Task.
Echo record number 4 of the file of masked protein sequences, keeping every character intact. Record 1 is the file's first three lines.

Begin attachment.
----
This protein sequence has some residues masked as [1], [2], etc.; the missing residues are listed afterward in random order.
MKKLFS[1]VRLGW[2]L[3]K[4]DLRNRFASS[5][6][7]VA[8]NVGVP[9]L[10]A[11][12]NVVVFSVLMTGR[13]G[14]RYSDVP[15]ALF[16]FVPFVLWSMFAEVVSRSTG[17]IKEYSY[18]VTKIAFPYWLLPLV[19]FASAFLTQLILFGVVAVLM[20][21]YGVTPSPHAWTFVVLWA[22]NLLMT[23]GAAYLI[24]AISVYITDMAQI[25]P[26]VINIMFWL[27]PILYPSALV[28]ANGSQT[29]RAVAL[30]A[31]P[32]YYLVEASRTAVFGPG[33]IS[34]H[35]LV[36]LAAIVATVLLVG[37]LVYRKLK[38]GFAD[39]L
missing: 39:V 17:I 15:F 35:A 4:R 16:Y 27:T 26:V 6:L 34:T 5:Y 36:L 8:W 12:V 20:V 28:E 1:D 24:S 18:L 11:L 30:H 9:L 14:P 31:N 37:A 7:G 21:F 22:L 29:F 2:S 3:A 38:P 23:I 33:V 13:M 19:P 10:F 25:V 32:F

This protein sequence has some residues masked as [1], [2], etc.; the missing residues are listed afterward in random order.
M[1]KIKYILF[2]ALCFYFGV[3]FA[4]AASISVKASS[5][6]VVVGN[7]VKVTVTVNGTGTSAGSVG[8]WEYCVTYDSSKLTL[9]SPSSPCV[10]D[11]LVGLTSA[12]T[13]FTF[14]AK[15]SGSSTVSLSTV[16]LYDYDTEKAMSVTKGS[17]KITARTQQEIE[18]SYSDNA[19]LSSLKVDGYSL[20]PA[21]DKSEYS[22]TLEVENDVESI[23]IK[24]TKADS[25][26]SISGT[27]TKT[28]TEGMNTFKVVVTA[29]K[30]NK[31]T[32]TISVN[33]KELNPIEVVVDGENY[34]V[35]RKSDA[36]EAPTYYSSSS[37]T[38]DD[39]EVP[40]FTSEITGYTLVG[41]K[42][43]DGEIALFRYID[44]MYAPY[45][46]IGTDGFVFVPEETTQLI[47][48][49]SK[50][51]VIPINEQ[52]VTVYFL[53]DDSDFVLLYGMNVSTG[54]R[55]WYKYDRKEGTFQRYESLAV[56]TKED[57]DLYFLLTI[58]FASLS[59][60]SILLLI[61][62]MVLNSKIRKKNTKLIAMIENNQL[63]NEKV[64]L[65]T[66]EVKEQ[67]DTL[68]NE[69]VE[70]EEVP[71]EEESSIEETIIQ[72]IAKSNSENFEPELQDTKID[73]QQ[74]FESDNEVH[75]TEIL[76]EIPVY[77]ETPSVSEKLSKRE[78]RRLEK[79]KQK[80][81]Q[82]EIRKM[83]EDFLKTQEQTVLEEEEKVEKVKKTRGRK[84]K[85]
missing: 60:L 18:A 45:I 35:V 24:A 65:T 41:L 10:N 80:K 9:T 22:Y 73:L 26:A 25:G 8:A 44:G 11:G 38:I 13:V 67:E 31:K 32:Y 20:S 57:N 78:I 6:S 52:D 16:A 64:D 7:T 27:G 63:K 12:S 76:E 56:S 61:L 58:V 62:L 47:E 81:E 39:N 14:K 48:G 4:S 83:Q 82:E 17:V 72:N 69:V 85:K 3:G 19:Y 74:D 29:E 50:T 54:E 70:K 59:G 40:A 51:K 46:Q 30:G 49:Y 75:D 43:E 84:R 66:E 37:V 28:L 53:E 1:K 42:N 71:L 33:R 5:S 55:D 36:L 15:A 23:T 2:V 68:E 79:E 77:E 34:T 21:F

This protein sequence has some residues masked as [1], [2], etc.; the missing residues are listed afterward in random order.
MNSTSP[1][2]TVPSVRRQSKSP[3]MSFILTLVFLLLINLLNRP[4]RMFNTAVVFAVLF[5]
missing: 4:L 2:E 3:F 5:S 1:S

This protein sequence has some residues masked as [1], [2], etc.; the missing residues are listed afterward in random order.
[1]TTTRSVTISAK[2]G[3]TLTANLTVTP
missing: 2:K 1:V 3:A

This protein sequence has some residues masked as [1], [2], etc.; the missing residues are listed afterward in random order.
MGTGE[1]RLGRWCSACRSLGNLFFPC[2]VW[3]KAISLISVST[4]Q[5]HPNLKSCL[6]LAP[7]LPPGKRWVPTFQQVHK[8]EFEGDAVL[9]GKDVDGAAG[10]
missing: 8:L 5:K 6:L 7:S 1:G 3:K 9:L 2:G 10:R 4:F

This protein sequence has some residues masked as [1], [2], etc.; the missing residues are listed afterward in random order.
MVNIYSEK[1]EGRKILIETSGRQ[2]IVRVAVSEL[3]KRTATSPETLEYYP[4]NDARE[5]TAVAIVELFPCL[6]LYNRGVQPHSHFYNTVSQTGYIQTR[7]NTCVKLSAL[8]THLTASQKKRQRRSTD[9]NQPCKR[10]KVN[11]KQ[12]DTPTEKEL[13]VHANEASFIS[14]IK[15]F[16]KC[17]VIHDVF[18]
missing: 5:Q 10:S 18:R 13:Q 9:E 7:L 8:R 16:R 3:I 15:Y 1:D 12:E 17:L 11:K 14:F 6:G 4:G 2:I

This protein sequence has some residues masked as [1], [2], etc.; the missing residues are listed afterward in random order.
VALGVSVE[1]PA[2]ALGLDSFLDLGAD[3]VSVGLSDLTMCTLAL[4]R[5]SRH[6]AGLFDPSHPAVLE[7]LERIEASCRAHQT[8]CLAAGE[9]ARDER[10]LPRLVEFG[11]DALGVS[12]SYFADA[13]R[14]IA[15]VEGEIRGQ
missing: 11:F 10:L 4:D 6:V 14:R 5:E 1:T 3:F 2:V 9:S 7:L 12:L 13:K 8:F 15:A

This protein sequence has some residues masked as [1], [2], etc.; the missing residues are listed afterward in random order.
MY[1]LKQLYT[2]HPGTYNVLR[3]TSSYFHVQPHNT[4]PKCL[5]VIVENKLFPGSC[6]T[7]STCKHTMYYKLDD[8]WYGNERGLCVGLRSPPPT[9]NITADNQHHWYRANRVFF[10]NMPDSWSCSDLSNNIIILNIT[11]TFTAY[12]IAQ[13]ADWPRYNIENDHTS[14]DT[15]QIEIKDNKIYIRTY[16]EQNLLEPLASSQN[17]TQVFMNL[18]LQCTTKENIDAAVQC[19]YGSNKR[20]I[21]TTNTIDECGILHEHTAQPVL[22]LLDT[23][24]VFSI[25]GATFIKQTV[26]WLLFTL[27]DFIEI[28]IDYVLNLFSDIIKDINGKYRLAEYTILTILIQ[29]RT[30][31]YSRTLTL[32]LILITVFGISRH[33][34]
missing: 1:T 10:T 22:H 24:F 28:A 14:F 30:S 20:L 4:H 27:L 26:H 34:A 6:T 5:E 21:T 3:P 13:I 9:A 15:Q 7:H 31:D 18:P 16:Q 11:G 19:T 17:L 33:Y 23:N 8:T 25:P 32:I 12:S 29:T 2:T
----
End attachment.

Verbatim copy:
This protein sequence has some residues masked as [1], [2], etc.; the missing residues are listed afterward in random order.
[1]TTTRSVTISAK[2]G[3]TLTANLTVTP
missing: 2:K 1:V 3:A